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Posts Tagged ‘Science Fiction’

bd2d44e15229844cc03c8ea95360b3c8The moment he awoke he gently began to sob. This wasn’t supposed to happen. He wasn’t supposed to wake up. He was supposed to be dead. Instead he found himself in a painfully white, antiseptic-stinking clinical bed in a tiny room under the migraine-inducing flicker of strip lights.

Nothing hurt though, at least right now, and he felt that it should hurt. It was like the pain was there – his mouth, throat and belly felt ‘wrong’ – but , at a distance.

A hand touched his shoulder in a perfunctory display of affection, a mechanical pat and he realised that he wasn’t alone.

“Jake? I’m Doctor Eich. They told me you’d be awake soon. Do you need a moment or can we talk?”

The little man perched on the bed was a gargoyle of a figure, peering with interest from behind thick, old fashioned glasses. His body odour made its presence felt even over the antiseptic and he was disheveled and unkempt for a doctor, right down to his dirty nails.

“Oh. I’m not that kind of doctor,” he said, noticing the looks. “I simply have a proposition for you, if you’re interested?”

Jake tried to speak, but all that really came out was a croak, a rasping sound like some comic-book supervillain, a wheeze that took a moment to form a “Yes.”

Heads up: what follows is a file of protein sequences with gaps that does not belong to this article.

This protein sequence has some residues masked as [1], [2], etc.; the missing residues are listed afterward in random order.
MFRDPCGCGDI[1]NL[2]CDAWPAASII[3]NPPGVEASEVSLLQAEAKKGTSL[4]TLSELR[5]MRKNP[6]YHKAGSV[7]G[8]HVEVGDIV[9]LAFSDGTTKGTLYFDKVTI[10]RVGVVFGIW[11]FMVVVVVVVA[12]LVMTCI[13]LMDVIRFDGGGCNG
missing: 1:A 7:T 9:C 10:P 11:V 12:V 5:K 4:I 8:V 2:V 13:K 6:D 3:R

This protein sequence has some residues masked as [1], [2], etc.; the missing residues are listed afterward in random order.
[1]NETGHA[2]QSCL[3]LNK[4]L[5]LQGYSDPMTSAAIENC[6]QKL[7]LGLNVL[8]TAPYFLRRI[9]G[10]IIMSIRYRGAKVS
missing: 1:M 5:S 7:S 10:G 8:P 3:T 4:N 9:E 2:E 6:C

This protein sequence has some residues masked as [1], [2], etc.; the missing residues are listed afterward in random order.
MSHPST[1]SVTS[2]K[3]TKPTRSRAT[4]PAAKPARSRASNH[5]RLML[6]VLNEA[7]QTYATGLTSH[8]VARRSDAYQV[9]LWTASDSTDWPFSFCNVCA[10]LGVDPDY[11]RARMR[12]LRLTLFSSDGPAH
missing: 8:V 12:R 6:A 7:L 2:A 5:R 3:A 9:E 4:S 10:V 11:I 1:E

Eich smiled, though the expression did not look like it was used to being on his face and soon sidled off again in embarrassment when it realised it didn’t belong.

“I work for the government on military projects. I’m a neuroscientist, a psychologist and a pharmacologist. I’m working on forms of… ah… weaponised psychiatiry.”

Jake nodded slightly, taking in the rest of the room. As his eyes adjusted to the light it didn’t seem quite so bright or clinical. There was a coffee – or at least a coffee coloured – stain on the wall and an ancient television set into a folding mechanical arm. The ‘out of order’ sign was so dusty and faded he suspected the last thing on that screen had been Top of the Pops.

“If I may be blunt, and I shall be anyway… well, Jake you’re suicidal. You have no family. No parents. No children. You’re in hospital because you were doing shots of Toilet Duck in an attempt to end your life. If you see no value in your life, might I suggest that we do? We need human subjects you see and they need to be ‘disposable’. If you’re that keen on ending your life I can assure you that that’s a distinct possibility. Sound good?”

Jake just nodded, shifting to try and sit up – which made him feel pain even through the morphine haze.

“Excellent,” Eich thrust a sheaf of papers and a pen towards Jake. “Sign these.”

Once that was done Eich gave Jake a too-firm handshake, tucked the notes under his arm and headed for the door.

“Thank you Jake, Mr Bell here will keep an eye on you until you can be transferred.” He hovered a moment by the door, half in, half out. “There’s just one last thing. If we’re going to be working together you should know that I am what a layman might call a sociopath. I hope it won’t put a dampener on our relationship.”

With that, he was gone, only to be replaced by Mr Bell who had the body of a rhinoceros and the face of an elderly fetishists freshly flogged buttocks.